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Pathogenicity of Feline Cytauxzoonosis

Brown, H. M., R. D. Berghaus, et al. (2009). “Genetic variability of Cytauxzoon felis from 88 infected domestic cats in Arkansas and Georgia.” J Vet Diagn Invest 21(1): 59-63.

Cytauxzoonosis is a highly fatal tick-borne disease of cats, both exotic and domestic. The causative organism, Cytauxzoon felis, is a relatively new pathogen to the USA. It occurs in the south-central, southeastern, and mid-Atlantic regions. Bobcats are believed to be the natural reservoir, and when domestic cats become infected, a rapid disease course ending in death usually occurs. Recently, cases of survival have been documented in domestic cats. This may be due to different strains of the organism. To investigate this possibility, genetic analysis was done on a total of 88 C. felis isolates from cats in Arkansas and Georgia, 44 of which were from cats that survived infection. This analysis identified three unique parasite genotypes, one of which was associated with survival, referred to as genotype ITSA. Thus, there were genetic differences identified that were associated with outcome of infection.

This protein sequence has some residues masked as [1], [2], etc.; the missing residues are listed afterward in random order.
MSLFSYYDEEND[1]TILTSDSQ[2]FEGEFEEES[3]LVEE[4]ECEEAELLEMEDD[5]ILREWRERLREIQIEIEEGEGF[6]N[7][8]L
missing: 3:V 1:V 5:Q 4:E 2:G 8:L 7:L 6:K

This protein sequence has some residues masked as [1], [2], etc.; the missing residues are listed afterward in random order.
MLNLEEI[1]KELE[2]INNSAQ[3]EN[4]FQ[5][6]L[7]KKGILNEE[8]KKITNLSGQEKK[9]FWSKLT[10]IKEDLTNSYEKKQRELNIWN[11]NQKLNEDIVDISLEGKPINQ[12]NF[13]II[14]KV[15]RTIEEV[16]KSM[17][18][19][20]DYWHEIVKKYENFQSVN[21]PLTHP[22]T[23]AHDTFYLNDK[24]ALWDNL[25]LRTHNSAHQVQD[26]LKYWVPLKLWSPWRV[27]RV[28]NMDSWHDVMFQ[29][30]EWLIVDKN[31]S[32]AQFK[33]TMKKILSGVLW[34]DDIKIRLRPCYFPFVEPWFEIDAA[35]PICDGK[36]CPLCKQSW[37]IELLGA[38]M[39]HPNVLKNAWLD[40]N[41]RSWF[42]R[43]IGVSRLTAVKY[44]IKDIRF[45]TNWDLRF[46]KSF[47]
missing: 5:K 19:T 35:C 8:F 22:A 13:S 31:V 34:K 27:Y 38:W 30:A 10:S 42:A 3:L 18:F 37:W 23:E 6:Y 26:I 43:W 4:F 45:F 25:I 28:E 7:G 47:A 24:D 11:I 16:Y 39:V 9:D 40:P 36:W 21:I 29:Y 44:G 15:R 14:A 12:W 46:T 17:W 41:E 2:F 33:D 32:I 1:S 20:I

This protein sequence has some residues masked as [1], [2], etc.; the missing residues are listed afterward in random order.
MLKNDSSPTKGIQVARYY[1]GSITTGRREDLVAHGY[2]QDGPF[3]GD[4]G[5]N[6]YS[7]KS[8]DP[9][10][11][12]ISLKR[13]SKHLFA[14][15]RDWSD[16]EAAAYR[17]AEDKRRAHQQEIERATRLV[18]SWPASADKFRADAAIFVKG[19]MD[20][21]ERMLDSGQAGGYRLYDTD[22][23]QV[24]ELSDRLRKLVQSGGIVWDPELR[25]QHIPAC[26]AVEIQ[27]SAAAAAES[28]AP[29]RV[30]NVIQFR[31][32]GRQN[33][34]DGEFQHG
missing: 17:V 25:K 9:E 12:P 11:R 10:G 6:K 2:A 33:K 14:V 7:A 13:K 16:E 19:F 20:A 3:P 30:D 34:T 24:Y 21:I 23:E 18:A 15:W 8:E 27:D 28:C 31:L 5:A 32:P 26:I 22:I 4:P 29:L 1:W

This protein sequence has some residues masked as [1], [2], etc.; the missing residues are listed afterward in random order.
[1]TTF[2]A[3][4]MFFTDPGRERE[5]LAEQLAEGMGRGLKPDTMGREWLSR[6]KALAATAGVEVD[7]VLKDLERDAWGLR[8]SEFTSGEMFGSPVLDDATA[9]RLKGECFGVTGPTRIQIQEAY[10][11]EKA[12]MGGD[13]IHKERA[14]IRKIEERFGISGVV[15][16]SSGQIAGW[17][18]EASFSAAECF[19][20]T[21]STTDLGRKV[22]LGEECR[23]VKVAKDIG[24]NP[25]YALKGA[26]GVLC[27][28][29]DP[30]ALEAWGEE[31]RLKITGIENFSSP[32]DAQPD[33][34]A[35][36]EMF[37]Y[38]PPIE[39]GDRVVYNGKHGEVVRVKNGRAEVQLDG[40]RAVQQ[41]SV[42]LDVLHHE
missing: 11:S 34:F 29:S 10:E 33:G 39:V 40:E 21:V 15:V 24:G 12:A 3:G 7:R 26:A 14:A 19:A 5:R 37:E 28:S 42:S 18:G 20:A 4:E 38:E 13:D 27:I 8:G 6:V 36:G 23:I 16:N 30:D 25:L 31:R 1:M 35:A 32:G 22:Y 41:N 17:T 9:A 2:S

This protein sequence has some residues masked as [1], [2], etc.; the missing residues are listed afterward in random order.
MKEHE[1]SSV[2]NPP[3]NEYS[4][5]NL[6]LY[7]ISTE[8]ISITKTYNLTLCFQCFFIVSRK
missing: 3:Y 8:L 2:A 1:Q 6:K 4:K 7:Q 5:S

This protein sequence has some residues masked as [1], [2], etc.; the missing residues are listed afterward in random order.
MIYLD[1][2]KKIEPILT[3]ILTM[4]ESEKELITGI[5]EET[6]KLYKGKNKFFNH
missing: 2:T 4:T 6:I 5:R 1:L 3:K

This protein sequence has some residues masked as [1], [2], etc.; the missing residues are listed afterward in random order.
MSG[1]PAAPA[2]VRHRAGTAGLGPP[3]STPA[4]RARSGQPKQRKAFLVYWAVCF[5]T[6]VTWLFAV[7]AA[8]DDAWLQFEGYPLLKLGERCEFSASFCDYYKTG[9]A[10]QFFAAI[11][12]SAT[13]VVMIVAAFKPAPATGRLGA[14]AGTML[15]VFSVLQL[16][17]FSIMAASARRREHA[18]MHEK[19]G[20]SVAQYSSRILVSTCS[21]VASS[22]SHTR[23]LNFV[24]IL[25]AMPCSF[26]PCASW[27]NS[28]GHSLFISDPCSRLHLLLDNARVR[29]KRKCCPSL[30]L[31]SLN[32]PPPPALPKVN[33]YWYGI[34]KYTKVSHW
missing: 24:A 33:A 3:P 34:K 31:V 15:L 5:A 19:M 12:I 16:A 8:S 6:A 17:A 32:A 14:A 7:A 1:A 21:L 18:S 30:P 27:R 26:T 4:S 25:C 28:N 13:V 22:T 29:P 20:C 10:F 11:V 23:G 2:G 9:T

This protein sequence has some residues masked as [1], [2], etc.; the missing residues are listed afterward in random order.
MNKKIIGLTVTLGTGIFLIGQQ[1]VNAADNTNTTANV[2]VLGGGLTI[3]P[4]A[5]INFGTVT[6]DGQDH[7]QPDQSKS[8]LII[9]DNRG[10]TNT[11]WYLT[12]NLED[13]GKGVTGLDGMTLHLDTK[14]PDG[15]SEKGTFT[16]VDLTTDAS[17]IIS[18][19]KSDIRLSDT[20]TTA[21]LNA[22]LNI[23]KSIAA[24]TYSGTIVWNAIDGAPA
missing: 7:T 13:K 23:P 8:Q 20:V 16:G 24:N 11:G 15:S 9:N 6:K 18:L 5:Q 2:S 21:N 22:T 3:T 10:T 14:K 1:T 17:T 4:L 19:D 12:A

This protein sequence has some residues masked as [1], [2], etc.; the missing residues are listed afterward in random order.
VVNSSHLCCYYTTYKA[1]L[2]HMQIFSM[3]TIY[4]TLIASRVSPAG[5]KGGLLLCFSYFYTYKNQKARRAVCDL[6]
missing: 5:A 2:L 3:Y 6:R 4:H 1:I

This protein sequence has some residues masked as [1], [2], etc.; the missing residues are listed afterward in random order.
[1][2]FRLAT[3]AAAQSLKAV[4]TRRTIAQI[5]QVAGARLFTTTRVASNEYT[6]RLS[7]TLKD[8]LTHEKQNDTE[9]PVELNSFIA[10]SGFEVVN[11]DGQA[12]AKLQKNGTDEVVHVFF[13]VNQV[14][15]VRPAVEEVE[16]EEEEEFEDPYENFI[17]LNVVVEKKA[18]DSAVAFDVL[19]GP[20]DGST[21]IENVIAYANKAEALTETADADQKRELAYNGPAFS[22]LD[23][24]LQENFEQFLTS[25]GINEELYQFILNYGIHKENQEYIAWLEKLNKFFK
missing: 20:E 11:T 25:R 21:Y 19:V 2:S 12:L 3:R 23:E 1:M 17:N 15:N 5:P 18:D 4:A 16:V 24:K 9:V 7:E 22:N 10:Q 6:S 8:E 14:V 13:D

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Related articles:
Brown, H. M., K. S. Latimer, et al. (2008). “Detection of persistent Cytauxzoon felis infection by polymerase chain reaction in three asymptomatic domestic cats.” J Vet Diagn Invest 20(4): 485-8.
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Haber, M. D., M. D. Tucker, et al. (2007). “The detection of Cytauxzoon felis in apparently healthy free-roaming cats in the USA.” Vet Parasitol 146(3-4): 316-20.
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